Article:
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Re: st: count data truncated at one

From   David Hoaglin <>
Subject   Re: st: count data truncated at one
Date   Tue, 12 Jun 2012 07:33:23 -0400

So far, we have little information on the variable in question beyond
the statements
"People included in the regression are members of a group defined as
people paying 2 to ten times a reference number."
"Most of the observations have y=2, then the frequencies are
decreasing for higher values of y, but then when there is also a high
frequency of observations with y=10."
If values of y > 10 have been combined with y = 10 (perhaps because 10
was the highest multiple possible in the particular setting), then, as
Tirthankar suggested, the analysis should take the into account the
censoring at 10.

In my brief experience with Statalist, I have seen a number of
questions that seek input on statistical analysis but give only
generic information about the data.  The fact that, for example, the
values of the dependent variable range from 2 to 10 is only a
beginning.  Every actual application has a context, which usually has
a substantial impact on successful analysis of the data.  As a
consultant, I expect to have a dialog with a client, learning about
the research question and the details of the data, before I recommend
a particular analysis.  It may not be possible to share some details
with the list (e.g., because they need to remain confidential), but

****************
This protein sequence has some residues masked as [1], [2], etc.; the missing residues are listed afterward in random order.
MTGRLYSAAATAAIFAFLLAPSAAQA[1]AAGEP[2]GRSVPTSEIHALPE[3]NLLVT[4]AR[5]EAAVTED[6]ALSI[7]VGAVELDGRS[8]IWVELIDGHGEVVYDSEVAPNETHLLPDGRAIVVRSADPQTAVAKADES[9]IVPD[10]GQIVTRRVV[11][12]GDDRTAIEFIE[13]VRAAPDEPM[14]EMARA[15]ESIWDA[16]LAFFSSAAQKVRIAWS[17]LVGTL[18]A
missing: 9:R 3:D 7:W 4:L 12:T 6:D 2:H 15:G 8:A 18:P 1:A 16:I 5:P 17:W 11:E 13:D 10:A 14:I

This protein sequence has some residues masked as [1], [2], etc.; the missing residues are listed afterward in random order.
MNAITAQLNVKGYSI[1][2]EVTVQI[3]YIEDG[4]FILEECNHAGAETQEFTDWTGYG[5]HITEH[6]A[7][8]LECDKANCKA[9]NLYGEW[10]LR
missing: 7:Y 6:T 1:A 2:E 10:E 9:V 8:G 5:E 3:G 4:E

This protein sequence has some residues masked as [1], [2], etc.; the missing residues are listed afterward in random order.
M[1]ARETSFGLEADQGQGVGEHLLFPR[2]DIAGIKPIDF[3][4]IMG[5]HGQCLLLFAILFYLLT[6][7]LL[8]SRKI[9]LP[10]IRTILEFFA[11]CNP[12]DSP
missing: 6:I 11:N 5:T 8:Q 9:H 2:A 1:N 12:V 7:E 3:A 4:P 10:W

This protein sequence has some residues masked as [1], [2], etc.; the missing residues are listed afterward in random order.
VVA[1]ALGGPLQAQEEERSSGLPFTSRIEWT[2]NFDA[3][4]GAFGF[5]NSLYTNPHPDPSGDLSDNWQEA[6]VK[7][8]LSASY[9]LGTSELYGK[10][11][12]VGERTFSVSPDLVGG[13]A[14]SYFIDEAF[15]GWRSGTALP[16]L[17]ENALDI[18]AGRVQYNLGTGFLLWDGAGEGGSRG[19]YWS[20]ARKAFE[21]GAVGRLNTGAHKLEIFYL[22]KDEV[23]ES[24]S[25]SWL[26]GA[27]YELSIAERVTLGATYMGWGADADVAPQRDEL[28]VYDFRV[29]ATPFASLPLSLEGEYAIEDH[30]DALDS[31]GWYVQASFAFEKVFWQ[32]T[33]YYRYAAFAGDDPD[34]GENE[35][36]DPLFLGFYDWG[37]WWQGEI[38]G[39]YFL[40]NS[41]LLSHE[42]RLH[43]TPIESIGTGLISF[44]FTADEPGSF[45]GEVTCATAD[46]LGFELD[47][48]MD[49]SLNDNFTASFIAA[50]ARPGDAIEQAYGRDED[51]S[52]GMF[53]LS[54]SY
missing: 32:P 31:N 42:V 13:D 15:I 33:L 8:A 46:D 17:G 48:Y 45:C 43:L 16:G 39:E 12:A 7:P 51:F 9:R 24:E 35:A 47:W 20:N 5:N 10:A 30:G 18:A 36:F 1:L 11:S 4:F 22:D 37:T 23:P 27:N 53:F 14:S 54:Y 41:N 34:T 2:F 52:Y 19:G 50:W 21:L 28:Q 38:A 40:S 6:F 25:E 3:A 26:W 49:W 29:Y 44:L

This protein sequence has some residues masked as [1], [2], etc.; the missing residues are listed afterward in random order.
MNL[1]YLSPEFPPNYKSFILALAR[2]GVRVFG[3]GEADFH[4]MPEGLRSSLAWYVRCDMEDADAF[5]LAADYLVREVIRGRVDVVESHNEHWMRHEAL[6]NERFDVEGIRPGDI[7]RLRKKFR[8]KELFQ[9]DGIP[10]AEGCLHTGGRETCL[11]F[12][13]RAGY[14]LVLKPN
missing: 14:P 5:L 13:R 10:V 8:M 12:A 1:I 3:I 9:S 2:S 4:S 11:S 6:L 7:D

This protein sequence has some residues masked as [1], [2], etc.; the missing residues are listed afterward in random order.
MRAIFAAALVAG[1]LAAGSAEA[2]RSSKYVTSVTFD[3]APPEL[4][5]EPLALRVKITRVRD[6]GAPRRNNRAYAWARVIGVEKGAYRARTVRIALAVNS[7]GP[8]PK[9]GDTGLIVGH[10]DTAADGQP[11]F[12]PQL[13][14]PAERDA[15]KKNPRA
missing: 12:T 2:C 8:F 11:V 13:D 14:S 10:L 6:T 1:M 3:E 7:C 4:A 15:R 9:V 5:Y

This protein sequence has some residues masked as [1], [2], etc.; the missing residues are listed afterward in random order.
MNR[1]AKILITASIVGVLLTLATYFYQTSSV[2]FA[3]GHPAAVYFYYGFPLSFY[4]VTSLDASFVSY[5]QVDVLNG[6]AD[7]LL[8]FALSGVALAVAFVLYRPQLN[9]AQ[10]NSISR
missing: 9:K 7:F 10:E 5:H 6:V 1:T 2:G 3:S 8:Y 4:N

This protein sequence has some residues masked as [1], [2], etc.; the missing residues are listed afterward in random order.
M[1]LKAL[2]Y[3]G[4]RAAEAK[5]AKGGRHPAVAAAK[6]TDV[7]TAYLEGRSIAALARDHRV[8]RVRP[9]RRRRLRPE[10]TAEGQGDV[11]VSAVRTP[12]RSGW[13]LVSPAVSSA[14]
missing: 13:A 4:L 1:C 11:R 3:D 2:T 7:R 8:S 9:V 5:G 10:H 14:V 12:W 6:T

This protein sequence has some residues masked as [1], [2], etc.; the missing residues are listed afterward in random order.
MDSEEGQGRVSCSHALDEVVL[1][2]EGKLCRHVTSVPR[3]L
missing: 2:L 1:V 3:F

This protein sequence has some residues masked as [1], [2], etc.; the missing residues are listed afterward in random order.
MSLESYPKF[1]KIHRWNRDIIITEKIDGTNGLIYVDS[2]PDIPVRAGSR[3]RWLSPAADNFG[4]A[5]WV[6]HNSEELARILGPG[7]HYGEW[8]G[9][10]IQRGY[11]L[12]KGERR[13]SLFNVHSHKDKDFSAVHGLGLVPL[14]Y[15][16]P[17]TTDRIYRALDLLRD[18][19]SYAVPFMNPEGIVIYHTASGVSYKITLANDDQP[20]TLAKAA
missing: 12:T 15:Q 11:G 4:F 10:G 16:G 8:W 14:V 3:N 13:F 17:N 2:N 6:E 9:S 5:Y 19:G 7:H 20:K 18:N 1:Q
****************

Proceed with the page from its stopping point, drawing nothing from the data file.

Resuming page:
lack of information limits our ability to give effective advice.  We
often make a serious effort to be helpful, only to learn, when more
information emerges, that we were not addressing the right question.

David Hoaglin

On Tue, Jun 12, 2012 at 4:08 AM, Nick Cox <> wrote:
> Tirthankar is clearly correct in underlining the possibility of a
> customised model rather than forcing this into some pre-existing model
> that is not quite right. Note that you would need, for credibility, to
> ensure not only that the likelihood was defined appropriately but also
> that predicted values fall within [2,10].
> Thar said, the substantive or scientific choice should hinge largely
> on whether the response is considered as # iterms bought or the
> probability of # iterms being bought. I think here my view is close to
> that of David.
> Any way, who said that you are restricted to a single model?
> Nick
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